On smoking ,gender and privilege

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Shucheesmita Simonti:

Before a day or two, I woke up to find a facebook notification that a friend of mine tagged me in a post. She declared that she wants to file a case against the maker of a video. I was curious and clicked on the video. And……….I could not finish watching at once! I felt disgusted and managed to watch the video after my third attempt to tolerate this misogynist piece of crap.

So, this video shows a girl who is sitting alone and is smoking. People are giving her curious stares and whispering that she has no shame, that she is smoking in a public place. And, on another table, a group of guys is seated where all are smoking, except ‘one’- the ‘holy character'(pun intended) in the story. He is angry at the fact that this girl has the audacity to smoke in a public place. He goes up to her and confronts her. When she retorts back that what is the problem, he tells her that being a guy, he can take off his shirt and walk, but can she do it? She can’t. The story eventually shows that when he is unable to stop her from smoking, he records her without her consent while she is smoking, and the video becomes viral. The act becomes widespread and the story ends by showing that young men start recording women who smoke in public place.

Confrontation scene from the film

By the time I finished watching this disgusting video, I could feel myself burning, in disgust and anger. First of all, smoking is an act that is injurious to health, irrespective of gender. Smoking is considered as ‘cool’ by many youngsters. However, whether it is ‘harmful’ or ‘cool’, it is not any different on the basis of gender. If we are ok with men smoking, then why do we think it is ok to shame women who smoke? If something is ‘wrong’, it should be wrong for men as well and the whole burden of being good and maintaining decency being imposed upon women is just not fair! Personally speaking, I do not smoke. But I don’t think that categorizes me as a ‘good woman’. It is just a choice I made for sake of my health. Just because I do not smoke, it does not give me the right to act as a moral police and shame other fellow women, and categorize them as “bad women.” Smoking is a habit that is unhealthy, but it does not define an individual, irrespective of gender.

Furthermore, what is problematic in the video is what the ‘holy guy’ preaches. He declares Bangladeshi women as ungrateful, towards the ‘privileges’ that we all enjoy.

Towards the end of the film where it shows guys randomly recording girls who are found smoking in public places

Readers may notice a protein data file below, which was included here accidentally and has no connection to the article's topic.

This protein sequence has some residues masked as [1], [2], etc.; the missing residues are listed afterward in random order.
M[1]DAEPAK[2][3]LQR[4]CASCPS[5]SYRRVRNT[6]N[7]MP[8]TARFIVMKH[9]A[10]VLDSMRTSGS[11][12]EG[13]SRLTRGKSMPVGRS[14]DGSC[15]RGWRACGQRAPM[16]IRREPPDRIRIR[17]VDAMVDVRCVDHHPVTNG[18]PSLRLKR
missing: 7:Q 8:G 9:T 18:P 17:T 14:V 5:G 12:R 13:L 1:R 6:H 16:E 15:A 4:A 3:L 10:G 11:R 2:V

I would like to ask the filmmaker and the lead actor and everyone else involved in the production, did you just call us privileged? Privileged because we have reserved seats for women in the public transports? Well, do you also call us privileged when those of us who have no other option but to use public transport get groped in the bus and mostly, women have to suffer in silence because you have also decided that good women do not speak up. It has not even been a year that the rape and murder of Rupa happened. She was using public transport as she could not afford a luxurious life. She was fighting hard against poverty and other obstacles but before her hard work could bear fruit, some low lives snatched her life from her because they could not control their desires. Yes, it is true that recently  Bangladesh has been found to have the lowest gender gap in South Asia, but it does not imply that violence against women does not occur or that all women are equally empowered. There are girls who still drop out of school while their brothers continue to study as the family cannot afford it. There are still women who quit their jobs after marriage or childbirth and give up on their career. There are women who face sexual harassment at workplace and struggle to voice their issues. There are women who are killed for dowry. There are women who are forced to end their lives due to domestic violence, rape, mental abuse and so on. So, think twice before you call us privileged. A Violence Against Women (VAW) in  Survey 2011 identified that as many as 87% of currently married women have ever experienced any type of violence by current husband and 77% reported any type of